response: actions taken during the disaster

What is Disaster Management?

Emergencies in our community are frequent and when they occur cause limited impacts to the number of people affected, cause minor disruptions to social structures, seldom cause infrastructure to fail and impact daily routines of a community for short periods of time. The 911 system operates to handle these emergencies daily and does an excellent job serving the communities in Boulder County.

Disasters are less frequent than emergencies but when a disaster occurs it has wide and deep impacts on the community and lasting effects for months to years. The response will be longer than the typical emergency and require response and recovery capabilities from multiple municipalities, special districts, non-profit groups and regional or state resources. The 911 system will be limited in providing all the capabilities required to manage the disaster. The establishment of the Emergency Operations Center using the disaster management system to expand capacity of capabilities, manage the multi-agency coordination system and engage State and Federal agencies are the core functions of disaster management in Boulder.

The Office of Disaster Management’s responsibility when not engaged during a disaster response is to build, deliver and maintain community disaster preparedness and resiliency programs, support hazard mitigation planning and projects to reduce the impacts of hazards, maintain disaster response capabilities through planning, training, and exercises, and initiate the disaster recovery system.

Boulder Emergency Operations Center (EOC)

Emergency Operations Center during activation

The Boulder EOC is where designated management personnel assemble during emergencies and disasters to coordinate communications, provide resource mobilization and support, manage information, develop situational awareness to maintain a common operating picture, assist policy group members, support event management planning, provide operational support and coordination, and assist with continuity of government activities. In addition to large-scale emergencies and disasters, the EOC can also be activated to provide support for planned events and at the discretion of the Boulder ODM Board of Directors.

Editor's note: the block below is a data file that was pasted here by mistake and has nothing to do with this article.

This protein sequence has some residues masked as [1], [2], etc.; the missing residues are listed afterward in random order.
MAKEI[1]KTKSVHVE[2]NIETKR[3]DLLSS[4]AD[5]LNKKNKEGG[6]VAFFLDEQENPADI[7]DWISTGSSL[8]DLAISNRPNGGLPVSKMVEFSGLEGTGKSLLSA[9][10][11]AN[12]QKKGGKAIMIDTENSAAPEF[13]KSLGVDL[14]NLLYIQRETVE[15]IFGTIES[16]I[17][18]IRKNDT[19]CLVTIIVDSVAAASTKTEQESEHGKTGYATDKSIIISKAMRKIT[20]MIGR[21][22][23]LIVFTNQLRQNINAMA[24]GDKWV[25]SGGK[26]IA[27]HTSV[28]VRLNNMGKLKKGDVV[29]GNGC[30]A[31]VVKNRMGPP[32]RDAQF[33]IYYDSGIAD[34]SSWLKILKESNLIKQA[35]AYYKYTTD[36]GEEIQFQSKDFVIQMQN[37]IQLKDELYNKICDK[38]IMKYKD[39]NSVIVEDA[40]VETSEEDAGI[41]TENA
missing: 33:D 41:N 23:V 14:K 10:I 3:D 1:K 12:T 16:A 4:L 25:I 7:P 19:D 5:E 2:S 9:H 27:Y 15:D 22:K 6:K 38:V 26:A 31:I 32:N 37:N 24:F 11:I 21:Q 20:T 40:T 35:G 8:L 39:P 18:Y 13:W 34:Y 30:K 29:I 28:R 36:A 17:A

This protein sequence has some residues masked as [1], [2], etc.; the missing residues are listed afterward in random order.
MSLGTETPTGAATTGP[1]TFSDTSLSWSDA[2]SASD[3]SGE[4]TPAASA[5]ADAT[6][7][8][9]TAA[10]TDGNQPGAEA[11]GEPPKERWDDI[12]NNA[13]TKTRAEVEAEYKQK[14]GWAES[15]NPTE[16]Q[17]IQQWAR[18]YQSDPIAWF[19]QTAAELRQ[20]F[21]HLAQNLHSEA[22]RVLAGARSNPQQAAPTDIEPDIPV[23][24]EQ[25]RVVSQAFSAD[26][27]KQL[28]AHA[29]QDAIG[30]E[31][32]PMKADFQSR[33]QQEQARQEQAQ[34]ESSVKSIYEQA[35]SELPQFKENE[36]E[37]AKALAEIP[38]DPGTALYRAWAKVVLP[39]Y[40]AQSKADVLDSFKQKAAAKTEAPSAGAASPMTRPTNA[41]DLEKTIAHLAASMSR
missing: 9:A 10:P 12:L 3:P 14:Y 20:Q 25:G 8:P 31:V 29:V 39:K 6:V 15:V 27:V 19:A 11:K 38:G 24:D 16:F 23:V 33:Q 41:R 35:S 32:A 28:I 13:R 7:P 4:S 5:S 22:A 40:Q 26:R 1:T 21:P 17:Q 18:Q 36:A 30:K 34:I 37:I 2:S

The EOC is a support and coordination center that primarily addresses consequence management issues and unmet needs. Operations and tactical planning are traditionally conducted at an Incident Command Post (ICP) or Department Operations Center (DOC) whereas the EOC supports these entities’ activities.

Multi-Agency Coordination (MAC) Group

During a disaster the Boulder Emergency Operations Center is opened which is the facility where a group of subject matter experts come together to coordinate, support and manage the disaster. This group is known collectively as our Multi-Agency Coordination (MAC) group. The MAC group is made up of representatives from numerous City of Boulder and Boulder County departments, non-profit organizations active in disaster, and the private sector. These dedicated professionals provide the foundation of the EOC.

The MAC group is organized into Emergency Support Functions (ESFs) that are divided into four main sections: Operational Coordination, Community Services, Situational Awareness, Public Information / Messaging, Resource Mobilization, and various independent specialized positions.

During a disaster each Emergency Support Function represents a specific operational capability designed to address a need or provide a service to the community. The ESF structure is part of the overall Boulder Disaster Management System that operates out of the EOC.

EOC Org Chart